"I 'ave been trying to get our Chronicler to get on with the series for simply ages now. With absolutely no results. The ungrateful b-" Raven stopped to clear his throat. "Pardon me. No well-bred moggy should ever use that sort of language." He sat down in a sphinx pose.
"Let us just say that our Chronicler has been claiming to suffer from a case of massive writer's block. And has been looking for a cure."
Here the subject stopped for a moment to mutter under his breath. It sounded like he said something about writing in other fandoms. "However," Raven continued in full voice. "She has sworn that should the muse return the rest of my story will appear within the pages of Chalk and Cheese. In the meantime, do your readers have any questions? I'll answer anything that doesn't ruin a potential plot."
"Well, the number one question on our readers minds is whether or not Murphy and McKenzie are going to end up...together," I said delicately.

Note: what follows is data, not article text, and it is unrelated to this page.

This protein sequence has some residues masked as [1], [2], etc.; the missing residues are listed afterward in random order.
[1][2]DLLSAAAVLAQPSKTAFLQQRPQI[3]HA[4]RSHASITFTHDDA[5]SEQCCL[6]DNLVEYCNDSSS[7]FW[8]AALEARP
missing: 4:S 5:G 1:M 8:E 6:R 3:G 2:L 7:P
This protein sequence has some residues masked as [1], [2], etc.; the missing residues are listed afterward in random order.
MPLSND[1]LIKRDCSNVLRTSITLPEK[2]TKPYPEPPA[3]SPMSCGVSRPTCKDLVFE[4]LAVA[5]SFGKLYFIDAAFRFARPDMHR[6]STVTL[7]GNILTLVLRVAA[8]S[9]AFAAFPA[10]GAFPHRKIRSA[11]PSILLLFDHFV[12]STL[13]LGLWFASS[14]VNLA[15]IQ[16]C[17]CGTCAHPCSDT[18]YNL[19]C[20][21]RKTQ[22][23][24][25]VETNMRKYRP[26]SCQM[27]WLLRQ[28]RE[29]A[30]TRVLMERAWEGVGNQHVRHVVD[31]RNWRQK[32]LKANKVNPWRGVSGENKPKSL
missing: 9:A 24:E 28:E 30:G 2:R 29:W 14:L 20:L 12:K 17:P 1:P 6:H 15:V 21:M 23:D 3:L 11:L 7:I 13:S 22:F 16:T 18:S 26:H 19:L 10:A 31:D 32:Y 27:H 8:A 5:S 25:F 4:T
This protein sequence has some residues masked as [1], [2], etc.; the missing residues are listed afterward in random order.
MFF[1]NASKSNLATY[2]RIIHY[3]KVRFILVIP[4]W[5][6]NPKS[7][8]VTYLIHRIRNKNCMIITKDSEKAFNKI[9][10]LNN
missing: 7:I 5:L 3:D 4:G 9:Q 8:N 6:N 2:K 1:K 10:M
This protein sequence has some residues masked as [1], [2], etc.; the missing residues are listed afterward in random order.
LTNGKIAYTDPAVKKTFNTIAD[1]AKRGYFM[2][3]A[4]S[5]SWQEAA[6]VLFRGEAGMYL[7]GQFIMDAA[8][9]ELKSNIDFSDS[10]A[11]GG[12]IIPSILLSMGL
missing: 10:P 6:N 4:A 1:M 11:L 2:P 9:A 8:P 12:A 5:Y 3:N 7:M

"Interesting question. I 'aven't a clue, mate. At this point the Smurph's love life is so far up in the air it would take the space shuttle to retrieve it--the whole thing is driving our Chronicler round the twist. You see, she really thought that the poor boy was going to end up happily ever after with that Atwood fellow. At least, she did until Bodie started dropping in on her late at night, sitting on the end of her bed and staring at her. Didn't say a word, mind you. Just sat there and stared at her all reproachful-like. Doyle finally got exasperated at the way this little vigil was putting a crimp in his love life. One night, he stormed in, kicked Bodie off the bed, sat down and laid the whole thing out for her--how Atwood was a cheating, cowardly weasel, and how Murphy deserved ever so much better. He then suggested the red-head who was scheduled for the next in-take at CI5. Mission accomplished, Doyle dragged poor W A.P. back to their flat where they threw me out of the bed-room. I don't know precisely what went on, but the old bedframe had to be hauled out next morning--in rather smallish pieces. Next question."